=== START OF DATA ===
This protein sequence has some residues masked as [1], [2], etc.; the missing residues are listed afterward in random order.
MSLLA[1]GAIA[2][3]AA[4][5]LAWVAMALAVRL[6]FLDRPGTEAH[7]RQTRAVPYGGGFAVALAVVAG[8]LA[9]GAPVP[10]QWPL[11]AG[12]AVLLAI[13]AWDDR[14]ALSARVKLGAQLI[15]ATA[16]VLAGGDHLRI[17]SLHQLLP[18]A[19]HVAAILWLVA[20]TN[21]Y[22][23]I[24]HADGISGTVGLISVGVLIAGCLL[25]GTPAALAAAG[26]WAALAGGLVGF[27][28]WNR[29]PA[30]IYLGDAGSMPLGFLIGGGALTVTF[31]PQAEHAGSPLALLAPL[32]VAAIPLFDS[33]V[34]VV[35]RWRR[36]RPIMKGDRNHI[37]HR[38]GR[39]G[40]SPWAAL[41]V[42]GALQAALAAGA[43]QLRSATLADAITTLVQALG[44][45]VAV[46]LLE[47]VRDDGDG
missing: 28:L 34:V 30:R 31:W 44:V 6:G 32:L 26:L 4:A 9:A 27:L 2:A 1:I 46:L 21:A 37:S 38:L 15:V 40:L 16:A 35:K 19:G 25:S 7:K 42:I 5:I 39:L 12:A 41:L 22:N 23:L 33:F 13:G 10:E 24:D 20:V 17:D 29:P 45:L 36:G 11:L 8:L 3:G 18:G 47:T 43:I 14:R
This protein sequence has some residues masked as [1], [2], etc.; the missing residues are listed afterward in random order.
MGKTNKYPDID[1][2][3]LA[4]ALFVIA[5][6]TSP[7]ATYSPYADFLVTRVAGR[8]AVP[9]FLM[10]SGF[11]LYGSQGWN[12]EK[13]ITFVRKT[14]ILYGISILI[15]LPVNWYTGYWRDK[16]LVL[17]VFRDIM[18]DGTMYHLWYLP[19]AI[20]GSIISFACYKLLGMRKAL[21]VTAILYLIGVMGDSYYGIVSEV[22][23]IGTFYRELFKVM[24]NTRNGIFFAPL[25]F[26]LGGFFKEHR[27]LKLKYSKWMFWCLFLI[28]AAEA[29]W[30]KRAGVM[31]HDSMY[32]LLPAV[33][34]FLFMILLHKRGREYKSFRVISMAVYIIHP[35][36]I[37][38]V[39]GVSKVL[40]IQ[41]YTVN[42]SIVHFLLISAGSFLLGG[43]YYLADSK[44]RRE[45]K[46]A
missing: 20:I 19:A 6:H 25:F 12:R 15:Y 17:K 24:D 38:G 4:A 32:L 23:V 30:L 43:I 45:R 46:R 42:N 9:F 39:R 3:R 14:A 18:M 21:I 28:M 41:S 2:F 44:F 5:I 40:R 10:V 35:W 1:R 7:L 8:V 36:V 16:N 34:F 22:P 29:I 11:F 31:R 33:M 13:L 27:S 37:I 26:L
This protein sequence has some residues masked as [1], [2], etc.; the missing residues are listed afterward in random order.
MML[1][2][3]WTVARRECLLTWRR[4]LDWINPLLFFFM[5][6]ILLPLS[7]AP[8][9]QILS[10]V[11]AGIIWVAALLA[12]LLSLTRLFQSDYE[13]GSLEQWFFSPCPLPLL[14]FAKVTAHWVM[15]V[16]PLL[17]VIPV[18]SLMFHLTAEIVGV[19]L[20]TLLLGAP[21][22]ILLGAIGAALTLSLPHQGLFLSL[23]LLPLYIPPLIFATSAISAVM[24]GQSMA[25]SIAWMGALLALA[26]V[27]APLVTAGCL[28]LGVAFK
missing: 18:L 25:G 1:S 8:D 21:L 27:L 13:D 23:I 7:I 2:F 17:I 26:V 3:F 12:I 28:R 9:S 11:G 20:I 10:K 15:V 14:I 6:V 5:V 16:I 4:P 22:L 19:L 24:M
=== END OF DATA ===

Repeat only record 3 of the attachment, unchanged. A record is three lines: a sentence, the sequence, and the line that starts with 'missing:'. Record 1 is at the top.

This protein sequence has some residues masked as [1], [2], etc.; the missing residues are listed afterward in random order.
MML[1][2][3]WTVARRECLLTWRR[4]LDWINPLLFFFM[5][6]ILLPLS[7]AP[8][9]QILS[10]V[11]AGIIWVAALLA[12]LLSLTRLFQSDYE[13]GSLEQWFFSPCPLPLL[14]FAKVTAHWVM[15]V[16]PLL[17]VIPV[18]SLMFHLTAEIVGV[19]L[20]TLLLGAP[21][22]ILLGAIGAALTLSLPHQGLFLSL[23]LLPLYIPPLIFATSAISAVM[24]GQSMA[25]SIAWMGALLALA[26]V[27]APLVTAGCL[28]LGVAFK
missing: 18:L 25:G 1:S 8:D 21:L 27:L 13:D 23:I 7:I 2:F 17:I 26:V 3:F 12:I 28:R 9:S 11:G 20:I 10:K 15:V 14:I 6:V 5:V 16:I 4:P 22:L 19:L 24:M